- Steven Okazaki
- Wataru Akashi, Kyôko Kagawa, Takeshi Katô, Shirô Mifune, Toshiro Mifune
- 80 min.
- Release Date
Toshiro Mifune appeared in 126 films and, from 1946 to his death in 1997, was Japan’s most famous actor. Sixteen of those films were directed by Japanese master Akira Kurosawa, including some of the most important and internationally renowned pictures of the last century: Rashomon (1950), Seven Samurai (1954), Yojimbo (1961), and Red Beard (1965), among others. In his Kurosawa works, Mifune embodied a quality Steven Spielberg has described as “from the Earth,” meaning the actor’s style was primal, as though something had been unleashed. Mifune had piercing eyes and a vitality onscreen that many actors have tried to imitate, but none have mastered. No wonder he became an instant cultural icon in Japan and beyond. Although many of his films outside of his Kurosawa collaborations are often overlooked, Mifune demonstrated his array of talent with other directors such as Kenji Mizoguchi, Masaki Kobayashi, and even Spielberg himself.
Steven Okazaki offers an elementary look at Mifune’s life, screen presence, and influence in his documentary, Mifune: The Last Samurai. Narrated by Keanu Reeves, Okazaki’s doc considers his frequent theme of Eastern influence on Western culture and vice versa. Okazaki earned an Oscar nomination for his 1986 doc Unfinished Business, about the detainment of more than 110,000 Japanese Americans in camps after the bombing of Pearl Harbor. He also explored the horrific aftermath of the bombing of Hiroshima and Nagasaki in White Light/Black Rain: The Destruction of Hiroshima and Nagasaki from 2007. Fortunately, with Mifune: The Last Samurai, Okazaki considers a topic that has brought together Eastern and Western cultures in a way that is important and lasting, but also positive.
The 80-minute doc begins with a brief history of the samurai and its presence in the earliest Japanese cinema. Although samurai ideologies are meant to serve as connective tissue in the doc’s remaining runtime, Okazaki never quite ties together samurai beliefs with Mifune, aside from the actor’s frequent roles as a samurai warrior. Samurai warriors followed the bushido code, a doctrine that emphasized prudent and honorable lifestyle, along with jealous devotion to a single master-employer. As Okazaki’s documentary shows, Mifune was an inward man defined by his intense performances that were unique in Japanese cinema for their expressiveness. For Japanese audiences, he became the quintessential samurai actor. But in his personal life, Okazaki defines Mifune as a quiet individual with an affinity for fast cars and hard-drinking, sometimes at the same time.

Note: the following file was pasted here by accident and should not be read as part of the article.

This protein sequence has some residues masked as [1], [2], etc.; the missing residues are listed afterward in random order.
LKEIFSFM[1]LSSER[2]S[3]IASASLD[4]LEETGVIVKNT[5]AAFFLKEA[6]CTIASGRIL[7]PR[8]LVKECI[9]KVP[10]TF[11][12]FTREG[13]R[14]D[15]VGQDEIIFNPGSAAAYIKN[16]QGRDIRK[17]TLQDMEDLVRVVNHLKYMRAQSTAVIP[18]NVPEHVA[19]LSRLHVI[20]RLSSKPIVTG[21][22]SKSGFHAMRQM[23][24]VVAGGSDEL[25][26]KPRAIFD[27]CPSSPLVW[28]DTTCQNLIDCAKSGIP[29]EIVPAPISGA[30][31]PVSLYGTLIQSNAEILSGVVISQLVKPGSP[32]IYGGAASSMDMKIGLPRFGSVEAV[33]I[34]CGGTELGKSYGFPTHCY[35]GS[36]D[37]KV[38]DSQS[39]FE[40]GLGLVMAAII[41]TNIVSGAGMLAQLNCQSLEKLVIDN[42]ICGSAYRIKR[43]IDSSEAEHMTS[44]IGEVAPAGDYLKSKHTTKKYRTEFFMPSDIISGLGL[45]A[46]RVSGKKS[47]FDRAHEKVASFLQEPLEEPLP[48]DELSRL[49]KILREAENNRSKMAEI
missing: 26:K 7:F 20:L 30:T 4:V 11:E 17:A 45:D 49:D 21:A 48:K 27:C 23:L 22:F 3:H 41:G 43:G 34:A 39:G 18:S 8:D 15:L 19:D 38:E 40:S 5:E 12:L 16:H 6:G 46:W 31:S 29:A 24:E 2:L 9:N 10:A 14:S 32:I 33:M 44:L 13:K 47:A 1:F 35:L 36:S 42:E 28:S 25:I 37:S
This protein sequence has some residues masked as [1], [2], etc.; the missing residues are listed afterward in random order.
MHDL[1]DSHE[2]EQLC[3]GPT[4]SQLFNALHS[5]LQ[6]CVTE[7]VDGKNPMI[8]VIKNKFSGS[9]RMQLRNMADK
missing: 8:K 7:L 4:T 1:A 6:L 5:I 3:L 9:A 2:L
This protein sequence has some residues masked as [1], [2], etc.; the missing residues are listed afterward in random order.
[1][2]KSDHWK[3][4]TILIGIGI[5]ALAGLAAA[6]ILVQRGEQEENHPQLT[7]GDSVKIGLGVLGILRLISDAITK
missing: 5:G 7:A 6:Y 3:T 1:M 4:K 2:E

Born in 1920 of Japanese parents, Mifune grew up in Manchuria, China, and only arrived in Japan when he was twenty. By that time, World War II was raging, and he served by training young pilots; though, instead of telling kamikazes to say their final prayers to the emperor, he told them to think of their mothers. A sensitive and introspective man, after the war Mifune wanted to become a photographer at Tokyo’s Toho studios, but he was quickly discovered by Kurosawa and hired as a performer. Their first collaboration as actor-director, Drunken Angel from 1948, was also Kurosawa’s first major effort as an auteur. The sometimes tumultuous relationship between Mifune and Kurosawa, as well as the influence of their films together, remain the central focus of Okazaki’s doc.
Mifune: The Last Samurai proceeds in a linear fashion, complete with archival footage, stills, and testimonials from a variety of Mifune’s fellow actors. Among them is Kanzo Uni, a stunt choreographer who tells lively anecdotes with his own verbal sound FX and animated gestures. Uni proudly proclaims he was killed by Mifune more than 100 times onscreen. Other contributors include Martin Scorsese, Paul Schrader, and Spielberg, but it’s rather surprising that filmmakers like Francis Ford Coppola and George Lucas do not appear, given their outspoken fondness for the Mifune-Kurosawa films. (After all, The Hidden Fortress from 1958 inspired Lucas to create Star Wars; he even offered Mifune the role of Obi-Wan Kenobi, which the actor’s American agent advised him to turn down.) Throughout the doc, Mifune’s family takes a smaller role; his son, Shiro, provides mere glimpses into the figure’s personal life.
In a 1998 article featured in The Village Voice, coincidentally titled “The Last Samurai,” Michael Atkinson wrote that Mifune embodied archetypal postwar Japanese sensibilities by being “inscrutable, unscrupulous, and ready for battle.” Only in this vague way does Mifune, as a human being, resemble a samurai. It’s a superficial association that goes no deeper than asking Reeves to narrate because, presumably, he starred in the underwhelming Japanese samurai-fantasy 47 Ronin. Nevertheless, Okazaki provides a solid, at-a-glance introduction to Toshiro Mifune. Okazaki’s work may lack an in-depth quality that would have made the doc more probing and vital, but cinéastes just discovering the Mifune-Kurosawa collaborations are encouraged to seek out Mifune: The Last Samurai to better understand the actor’s immeasurable impact on both Japanese and American cinema.